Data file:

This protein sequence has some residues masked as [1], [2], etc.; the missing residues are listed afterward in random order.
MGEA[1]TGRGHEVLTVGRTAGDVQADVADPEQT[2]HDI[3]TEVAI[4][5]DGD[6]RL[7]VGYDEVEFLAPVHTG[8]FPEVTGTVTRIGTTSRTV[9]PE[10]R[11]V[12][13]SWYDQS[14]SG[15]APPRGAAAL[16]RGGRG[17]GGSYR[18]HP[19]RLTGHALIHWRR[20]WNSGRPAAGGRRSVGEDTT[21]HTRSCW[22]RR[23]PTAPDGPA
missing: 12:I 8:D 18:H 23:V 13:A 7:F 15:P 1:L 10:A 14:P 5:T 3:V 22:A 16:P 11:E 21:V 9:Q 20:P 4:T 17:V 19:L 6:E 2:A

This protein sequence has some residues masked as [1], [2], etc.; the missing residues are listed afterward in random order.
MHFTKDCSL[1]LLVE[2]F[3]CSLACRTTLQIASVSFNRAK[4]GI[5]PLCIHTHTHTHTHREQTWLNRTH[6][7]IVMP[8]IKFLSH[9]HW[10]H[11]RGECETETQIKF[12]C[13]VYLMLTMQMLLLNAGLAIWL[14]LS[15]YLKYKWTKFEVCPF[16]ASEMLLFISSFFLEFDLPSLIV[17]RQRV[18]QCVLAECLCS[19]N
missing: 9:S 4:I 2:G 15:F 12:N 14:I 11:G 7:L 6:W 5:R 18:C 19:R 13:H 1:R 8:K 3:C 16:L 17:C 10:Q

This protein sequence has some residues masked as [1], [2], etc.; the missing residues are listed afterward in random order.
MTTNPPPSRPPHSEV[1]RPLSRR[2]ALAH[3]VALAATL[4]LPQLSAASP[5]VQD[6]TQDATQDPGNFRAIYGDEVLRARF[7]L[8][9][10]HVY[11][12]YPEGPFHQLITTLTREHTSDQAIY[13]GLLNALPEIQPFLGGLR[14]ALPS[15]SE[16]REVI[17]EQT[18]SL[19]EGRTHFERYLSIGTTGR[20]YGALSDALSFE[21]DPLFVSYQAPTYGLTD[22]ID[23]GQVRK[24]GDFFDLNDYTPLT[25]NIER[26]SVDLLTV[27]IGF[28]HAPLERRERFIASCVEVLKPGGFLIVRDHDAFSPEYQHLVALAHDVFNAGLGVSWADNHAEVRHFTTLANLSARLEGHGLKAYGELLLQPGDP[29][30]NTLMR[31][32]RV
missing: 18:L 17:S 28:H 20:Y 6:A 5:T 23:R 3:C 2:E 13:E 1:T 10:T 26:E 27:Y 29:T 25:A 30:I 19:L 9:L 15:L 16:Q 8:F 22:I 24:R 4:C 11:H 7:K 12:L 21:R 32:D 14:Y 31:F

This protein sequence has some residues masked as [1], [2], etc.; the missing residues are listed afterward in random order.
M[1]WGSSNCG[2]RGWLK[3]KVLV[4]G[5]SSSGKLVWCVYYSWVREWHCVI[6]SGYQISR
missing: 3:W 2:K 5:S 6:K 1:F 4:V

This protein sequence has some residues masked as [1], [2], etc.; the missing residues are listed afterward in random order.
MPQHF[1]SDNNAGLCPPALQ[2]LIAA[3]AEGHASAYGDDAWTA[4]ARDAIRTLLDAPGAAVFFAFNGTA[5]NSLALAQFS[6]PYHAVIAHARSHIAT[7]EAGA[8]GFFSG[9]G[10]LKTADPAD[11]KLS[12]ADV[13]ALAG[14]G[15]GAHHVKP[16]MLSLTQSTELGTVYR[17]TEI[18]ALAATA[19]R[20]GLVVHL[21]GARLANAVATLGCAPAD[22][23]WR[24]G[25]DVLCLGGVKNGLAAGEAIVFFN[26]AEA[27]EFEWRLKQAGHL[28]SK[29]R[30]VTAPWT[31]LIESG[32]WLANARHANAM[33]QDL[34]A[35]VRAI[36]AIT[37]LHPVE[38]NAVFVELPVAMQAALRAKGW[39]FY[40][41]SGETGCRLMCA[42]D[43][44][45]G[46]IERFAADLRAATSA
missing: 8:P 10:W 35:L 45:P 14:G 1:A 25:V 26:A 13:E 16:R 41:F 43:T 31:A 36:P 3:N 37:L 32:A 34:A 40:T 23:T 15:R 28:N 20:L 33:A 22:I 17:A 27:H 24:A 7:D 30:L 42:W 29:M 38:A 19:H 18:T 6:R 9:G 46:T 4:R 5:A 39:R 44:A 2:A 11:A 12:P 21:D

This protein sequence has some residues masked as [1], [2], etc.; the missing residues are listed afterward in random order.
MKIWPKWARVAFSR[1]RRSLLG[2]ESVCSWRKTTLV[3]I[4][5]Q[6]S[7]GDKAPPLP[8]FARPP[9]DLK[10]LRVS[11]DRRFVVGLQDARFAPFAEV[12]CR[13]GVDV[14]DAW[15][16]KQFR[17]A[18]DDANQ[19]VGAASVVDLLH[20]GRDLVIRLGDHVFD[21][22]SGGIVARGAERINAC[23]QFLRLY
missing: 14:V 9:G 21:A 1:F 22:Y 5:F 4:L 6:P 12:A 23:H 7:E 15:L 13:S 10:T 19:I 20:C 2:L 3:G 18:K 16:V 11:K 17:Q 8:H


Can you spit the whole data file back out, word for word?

This protein sequence has some residues masked as [1], [2], etc.; the missing residues are listed afterward in random order.
MGEA[1]TGRGHEVLTVGRTAGDVQADVADPEQT[2]HDI[3]TEVAI[4][5]DGD[6]RL[7]VGYDEVEFLAPVHTG[8]FPEVTGTVTRIGTTSRTV[9]PE[10]R[11]V[12][13]SWYDQS[14]SG[15]APPRGAAAL[16]RGGRG[17]GGSYR[18]HP[19]RLTGHALIHWRR[20]WNSGRPAAGGRRSVGEDTT[21]HTRSCW[22]RR[23]PTAPDGPA
missing: 12:I 8:D 18:H 23:V 13:A 7:F 15:P 1:L 10:A 14:P 5:T 3:V 22:A 16:P 11:E 21:V 9:Q 20:P 4:T 17:V 19:L 6:E 2:A

This protein sequence has some residues masked as [1], [2], etc.; the missing residues are listed afterward in random order.
MHFTKDCSL[1]LLVE[2]F[3]CSLACRTTLQIASVSFNRAK[4]GI[5]PLCIHTHTHTHTHREQTWLNRTH[6][7]IVMP[8]IKFLSH[9]HW[10]H[11]RGECETETQIKF[12]C[13]VYLMLTMQMLLLNAGLAIWL[14]LS[15]YLKYKWTKFEVCPF[16]ASEMLLFISSFFLEFDLPSLIV[17]RQRV[18]QCVLAECLCS[19]N
missing: 9:S 4:I 2:G 15:F 12:N 14:I 11:G 7:L 6:W 5:R 18:C 19:R 13:H 1:R 8:K 3:C 16:L 17:C 10:Q

This protein sequence has some residues masked as [1], [2], etc.; the missing residues are listed afterward in random order.
MTTNPPPSRPPHSEV[1]RPLSRR[2]ALAH[3]VALAATL[4]LPQLSAASP[5]VQD[6]TQDATQDPGNFRAIYGDEVLRARF[7]L[8][9][10]HVY[11][12]YPEGPFHQLITTLTREHTSDQAIY[13]GLLNALPEIQPFLGGLR[14]ALPS[15]SE[16]REVI[17]EQT[18]SL[19]EGRTHFERYLSIGTTGR[20]YGALSDALSFE[21]DPLFVSYQAPTYGLTD[22]ID[23]GQVRK[24]GDFFDLNDYTPLT[25]NIER[26]SVDLLTV[27]IGF[28]HAPLERRERFIASCVEVLKPGGFLIVRDHDAFSPEYQHLVALAHDVFNAGLGVSWADNHAEVRHFTTLANLSARLEGHGLKAYGELLLQPGDP[29][30]NTLMR[31][32]RV
missing: 18:L 17:S 28:H 20:Y 6:A 5:T 23:R 3:C 2:E 13:E 1:T 10:T 26:E 27:Y 29:T 25:A 30:I 19:L 9:L 15:L 16:Q 8:F 22:I 24:R 4:C 11:H 7:K 12:L 21:R 32:D 14:Y 31:F

This protein sequence has some residues masked as [1], [2], etc.; the missing residues are listed afterward in random order.
M[1]WGSSNCG[2]RGWLK[3]KVLV[4]G[5]SSSGKLVWCVYYSWVREWHCVI[6]SGYQISR
missing: 3:W 2:K 5:S 6:K 1:F 4:V

This protein sequence has some residues masked as [1], [2], etc.; the missing residues are listed afterward in random order.
MPQHF[1]SDNNAGLCPPALQ[2]LIAA[3]AEGHASAYGDDAWTA[4]ARDAIRTLLDAPGAAVFFAFNGTA[5]NSLALAQFS[6]PYHAVIAHARSHIAT[7]EAGA[8]GFFSG[9]G[10]LKTADPAD[11]KLS[12]ADV[13]ALAG[14]G[15]GAHHVKP[16]MLSLTQSTELGTVYR[17]TEI[18]ALAATA[19]R[20]GLVVHL[21]GARLANAVATLGCAPAD[22][23]WR[24]G[25]DVLCLGGVKNGLAAGEAIVFFN[26]AEA[27]EFEWRLKQAGHL[28]SK[29]R[30]VTAPWT[31]LIESG[32]WLANARHANAM[33]QDL[34]A[35]VRAI[36]AIT[37]LHPVE[38]NAVFVELPVAMQAALRAKGW[39]FY[40][41]SGETGCRLMCA[42]D[43][44][45]G[46]IERFAADLRAATSA
missing: 8:P 10:W 35:L 45:P 14:G 1:A 25:V 26:A 13:E 16:R 41:F 43:T 31:A 36:P 3:N 37:L 32:A 34:A 40:T 23:T 15:R 28:N 20:L 33:A 22:I 17:A 27:H 24:A 7:D 30:L 42:W 29:M 38:A 19:H 18:T 6:R 9:G 46:T 4:R 5:A 39:R 44:A 2:A 11:A 12:P 21:D

This protein sequence has some residues masked as [1], [2], etc.; the missing residues are listed afterward in random order.
MKIWPKWARVAFSR[1]RRSLLG[2]ESVCSWRKTTLV[3]I[4][5]Q[6]S[7]GDKAPPLP[8]FARPP[9]DLK[10]LRVS[11]DRRFVVGLQDARFAPFAEV[12]CR[13]GVDV[14]DAW[15][16]KQFR[17]A[18]DDANQ[19]VGAASVVDLLH[20]GRDLVIRLGDHVFD[21][22]SGGIVARGAERINAC[23]QFLRLY
missing: 14:V 9:G 21:A 1:F 22:Y 5:F 4:L 6:P 12:A 23:H 7:E 15:L 13:S 10:T 19:I 20:C 2:L 3:G 18:K 16:V 11:K 17:Q 8:H